The Foreign Intelligence Surveillance Act: Legislating a Judicial Role in National Security Surveillance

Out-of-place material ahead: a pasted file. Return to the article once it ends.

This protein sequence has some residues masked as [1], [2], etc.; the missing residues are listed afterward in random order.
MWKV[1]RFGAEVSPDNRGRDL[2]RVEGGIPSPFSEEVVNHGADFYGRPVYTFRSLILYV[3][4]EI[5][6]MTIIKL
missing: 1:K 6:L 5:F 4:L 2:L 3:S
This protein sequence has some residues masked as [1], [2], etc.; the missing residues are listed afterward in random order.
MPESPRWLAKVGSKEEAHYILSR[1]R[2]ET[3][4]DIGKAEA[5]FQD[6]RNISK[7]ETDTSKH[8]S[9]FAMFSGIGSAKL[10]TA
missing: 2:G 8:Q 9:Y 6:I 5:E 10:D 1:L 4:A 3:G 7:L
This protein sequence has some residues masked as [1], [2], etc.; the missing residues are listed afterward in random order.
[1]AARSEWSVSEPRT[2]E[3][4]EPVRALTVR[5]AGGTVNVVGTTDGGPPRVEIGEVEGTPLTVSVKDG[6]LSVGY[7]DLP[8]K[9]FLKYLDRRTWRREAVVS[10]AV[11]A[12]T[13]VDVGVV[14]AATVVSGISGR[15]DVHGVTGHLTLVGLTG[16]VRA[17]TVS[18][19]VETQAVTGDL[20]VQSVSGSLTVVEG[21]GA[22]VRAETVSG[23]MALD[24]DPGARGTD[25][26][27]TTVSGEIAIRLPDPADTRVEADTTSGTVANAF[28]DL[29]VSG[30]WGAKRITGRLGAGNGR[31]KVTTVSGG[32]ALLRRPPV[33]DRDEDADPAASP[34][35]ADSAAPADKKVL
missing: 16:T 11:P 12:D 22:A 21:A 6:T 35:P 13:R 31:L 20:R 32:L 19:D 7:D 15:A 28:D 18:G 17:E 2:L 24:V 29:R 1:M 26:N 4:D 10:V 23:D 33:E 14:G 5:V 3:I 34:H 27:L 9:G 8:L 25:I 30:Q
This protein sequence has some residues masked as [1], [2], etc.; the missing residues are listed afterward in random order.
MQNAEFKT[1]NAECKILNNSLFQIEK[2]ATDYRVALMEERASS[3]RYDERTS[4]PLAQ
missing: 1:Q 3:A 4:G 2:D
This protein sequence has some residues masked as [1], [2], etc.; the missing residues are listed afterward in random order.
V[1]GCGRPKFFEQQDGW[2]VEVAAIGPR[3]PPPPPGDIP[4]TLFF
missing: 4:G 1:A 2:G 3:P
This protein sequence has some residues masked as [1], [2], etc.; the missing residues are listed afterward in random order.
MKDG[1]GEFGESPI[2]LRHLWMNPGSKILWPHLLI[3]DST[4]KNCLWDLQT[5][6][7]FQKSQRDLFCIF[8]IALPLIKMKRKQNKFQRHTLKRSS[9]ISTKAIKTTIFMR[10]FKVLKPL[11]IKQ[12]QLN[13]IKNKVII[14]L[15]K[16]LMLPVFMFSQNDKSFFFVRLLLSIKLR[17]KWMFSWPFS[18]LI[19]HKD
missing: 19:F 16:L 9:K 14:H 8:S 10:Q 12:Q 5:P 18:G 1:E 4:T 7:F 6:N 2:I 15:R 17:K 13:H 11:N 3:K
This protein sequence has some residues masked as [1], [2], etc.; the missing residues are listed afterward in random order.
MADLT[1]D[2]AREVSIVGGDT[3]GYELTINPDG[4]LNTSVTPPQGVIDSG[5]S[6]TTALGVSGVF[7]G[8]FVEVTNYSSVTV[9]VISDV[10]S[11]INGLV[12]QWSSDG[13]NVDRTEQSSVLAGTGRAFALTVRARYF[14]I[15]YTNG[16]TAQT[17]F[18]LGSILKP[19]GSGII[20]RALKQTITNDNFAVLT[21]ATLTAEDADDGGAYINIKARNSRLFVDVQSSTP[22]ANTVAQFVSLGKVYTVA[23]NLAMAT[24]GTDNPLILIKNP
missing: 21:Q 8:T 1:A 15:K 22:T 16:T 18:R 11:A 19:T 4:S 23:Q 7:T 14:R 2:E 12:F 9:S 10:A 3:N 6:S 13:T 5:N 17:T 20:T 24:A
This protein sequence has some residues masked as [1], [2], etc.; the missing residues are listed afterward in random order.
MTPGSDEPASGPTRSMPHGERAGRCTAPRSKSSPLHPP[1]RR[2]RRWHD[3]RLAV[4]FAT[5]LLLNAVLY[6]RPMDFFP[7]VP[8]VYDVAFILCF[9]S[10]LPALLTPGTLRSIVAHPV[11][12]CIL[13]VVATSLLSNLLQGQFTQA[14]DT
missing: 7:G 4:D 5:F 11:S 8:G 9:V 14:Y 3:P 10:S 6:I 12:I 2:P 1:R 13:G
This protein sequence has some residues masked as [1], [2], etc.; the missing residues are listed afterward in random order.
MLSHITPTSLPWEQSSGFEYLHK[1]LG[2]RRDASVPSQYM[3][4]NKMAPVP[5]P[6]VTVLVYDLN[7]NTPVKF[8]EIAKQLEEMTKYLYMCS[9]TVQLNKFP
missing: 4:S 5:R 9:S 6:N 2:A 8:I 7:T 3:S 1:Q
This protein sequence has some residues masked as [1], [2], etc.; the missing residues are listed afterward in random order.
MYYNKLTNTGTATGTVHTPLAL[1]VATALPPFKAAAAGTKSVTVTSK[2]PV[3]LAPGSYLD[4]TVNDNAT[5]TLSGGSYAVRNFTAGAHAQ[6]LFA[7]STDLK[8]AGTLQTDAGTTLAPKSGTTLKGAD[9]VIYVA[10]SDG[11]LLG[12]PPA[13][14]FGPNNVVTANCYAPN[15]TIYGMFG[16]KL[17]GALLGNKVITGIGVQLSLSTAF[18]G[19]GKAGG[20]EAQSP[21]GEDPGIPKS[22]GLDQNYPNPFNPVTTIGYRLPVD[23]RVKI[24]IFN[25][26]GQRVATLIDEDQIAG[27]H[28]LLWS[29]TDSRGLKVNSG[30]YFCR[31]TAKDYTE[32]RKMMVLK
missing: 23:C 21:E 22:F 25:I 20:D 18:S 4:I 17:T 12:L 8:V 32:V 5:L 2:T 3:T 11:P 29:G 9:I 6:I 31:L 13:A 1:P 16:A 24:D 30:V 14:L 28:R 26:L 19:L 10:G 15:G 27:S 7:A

This Note evaluates the constitutionality of the Foreign Intelligence Surveillance Act. Section I summarizes the legal history of national security surveillance from 1940 until the passage of the FISA, and briefly discusses the three major circuit court rulings on warrantless foreign intelligence surveillance. Section II describes the provisions of the Act. Section III examines the Act’s constitutionality, first considering the scope of congressional authority to regulate the conduct of foreign affairs, then considering whether the political question doctrine prevents judicial scrutiny of executive decisions to conduct foreign intelligence surveillance. The Note concludes that the FISA is an appropriate and constitutional exercise of congressional authority to accommodate presidential power and fourth amendment rights, and that the political question doctrine does not bar judicial review of executive foreign intelligence surveillance requests.